During this past year, Youngstown State University celebrated our Centennial anniversary, and our evolution from a small private college to a comprehensive public university. At the same time, we took significant steps to set our course for the future. In December, the Board of Trustees approved new mission and vision statements and core values that will guide YSU into the second decade of the 21st century and our second century of service to our students, the Mahoning Valley and the state of Ohio. The statements call for YSU to become a national model for university-community engagement, to expand beyond its regional focus, to advance civic, scientific and technological development and to foster collaboration. These certainly are times of many challenges. But, with challenge comes opportunity. One such opportunity is to expand our horizons to recognize a world that is growing smaller, more connected and much more fluid with each passing year. That’s why China is so important. As the world’s most populous nation, with the third-largest and fastest-growing economy, and a country with an immense demand for post-secondary education, China represents an opportunity for Youngstown State University to not only attract new students, but for international field experiences that will be of lasting benefit for students from the Mahoning Valley. Two years ago, I led a YSU delegation to China and Taiwan to explore opportunities to develop academic ties with universities in those two regions. Since then, YSU faculty and students from fields as diverse as geology, communications and business have traveled to China and Taiwan, to experience their rich history and magnificent culture and to learn about their economic influence and potential. The YSU campus has also hosted faculty and students from China and Taiwan, who bring their unique perspectives of the world to our classrooms right here in Youngstown. This effort to strengthen our connections with the world beyond our borders – YSU’s enrollment of international students has increased 45 percent in the last three years and the number of students studying abroad is also on the rise – is part of a larger strategy to redefine Youngstown State University as an urban, research institution. To reach our full potential, we have had to seek additional sources of funding for strategic initiatives. I am pleased to report that in December, the Kresge Foundation awarded a $1.2 million challenge grant to our campaign to build a new facility for the Williamson College of Business Administration. The grant – the second received by YSU from Kresge in five years – is a major milestone and accomplishment of our Centennial Capital Campaign and puts YSU in very select company. But, just as important, it is the endorsement of a respected, world-renowned foundation. This issue of YSU Magazine includes the names of thousands of alumni and supporters who have demonstrated their loyalty and commitment to YSU by investing in its future. We are grateful to each and every contributor, and we invite all of you to help us in meeting the Kresge challenge. All of us here at YSU promise to do our best to live up to the faith that you have shown in us.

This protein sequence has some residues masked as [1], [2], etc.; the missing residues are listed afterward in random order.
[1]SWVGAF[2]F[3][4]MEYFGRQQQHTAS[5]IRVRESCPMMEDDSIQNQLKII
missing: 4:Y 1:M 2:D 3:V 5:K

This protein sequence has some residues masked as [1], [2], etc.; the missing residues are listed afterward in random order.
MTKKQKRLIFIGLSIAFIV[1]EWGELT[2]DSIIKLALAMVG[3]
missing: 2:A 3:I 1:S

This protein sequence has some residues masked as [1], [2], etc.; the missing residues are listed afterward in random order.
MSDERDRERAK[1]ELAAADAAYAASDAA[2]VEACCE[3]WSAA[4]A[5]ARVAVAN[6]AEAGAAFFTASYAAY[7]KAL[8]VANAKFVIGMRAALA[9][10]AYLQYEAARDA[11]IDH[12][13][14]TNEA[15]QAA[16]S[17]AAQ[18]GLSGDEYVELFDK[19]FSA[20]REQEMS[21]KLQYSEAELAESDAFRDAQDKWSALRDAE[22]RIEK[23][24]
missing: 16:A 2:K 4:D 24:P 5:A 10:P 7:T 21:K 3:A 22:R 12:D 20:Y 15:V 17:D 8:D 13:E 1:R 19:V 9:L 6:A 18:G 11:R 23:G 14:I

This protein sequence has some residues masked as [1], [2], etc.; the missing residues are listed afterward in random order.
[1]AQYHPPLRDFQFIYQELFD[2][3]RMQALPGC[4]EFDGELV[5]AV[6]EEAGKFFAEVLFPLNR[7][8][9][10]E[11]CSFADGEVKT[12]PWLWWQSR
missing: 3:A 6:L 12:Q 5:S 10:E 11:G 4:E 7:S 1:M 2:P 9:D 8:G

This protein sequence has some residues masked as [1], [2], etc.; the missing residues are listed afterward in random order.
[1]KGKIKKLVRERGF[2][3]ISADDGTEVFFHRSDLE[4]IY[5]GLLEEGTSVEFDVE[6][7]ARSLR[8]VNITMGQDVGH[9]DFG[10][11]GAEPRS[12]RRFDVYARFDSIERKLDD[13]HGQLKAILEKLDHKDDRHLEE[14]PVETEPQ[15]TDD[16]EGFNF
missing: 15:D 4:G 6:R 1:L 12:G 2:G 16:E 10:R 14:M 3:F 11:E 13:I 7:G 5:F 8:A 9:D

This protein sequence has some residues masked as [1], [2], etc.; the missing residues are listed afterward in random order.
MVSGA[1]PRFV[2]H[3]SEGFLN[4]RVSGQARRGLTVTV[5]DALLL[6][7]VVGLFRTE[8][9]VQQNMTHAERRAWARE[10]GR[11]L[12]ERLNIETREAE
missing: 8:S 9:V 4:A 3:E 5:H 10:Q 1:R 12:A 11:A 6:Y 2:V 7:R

David C. Sweet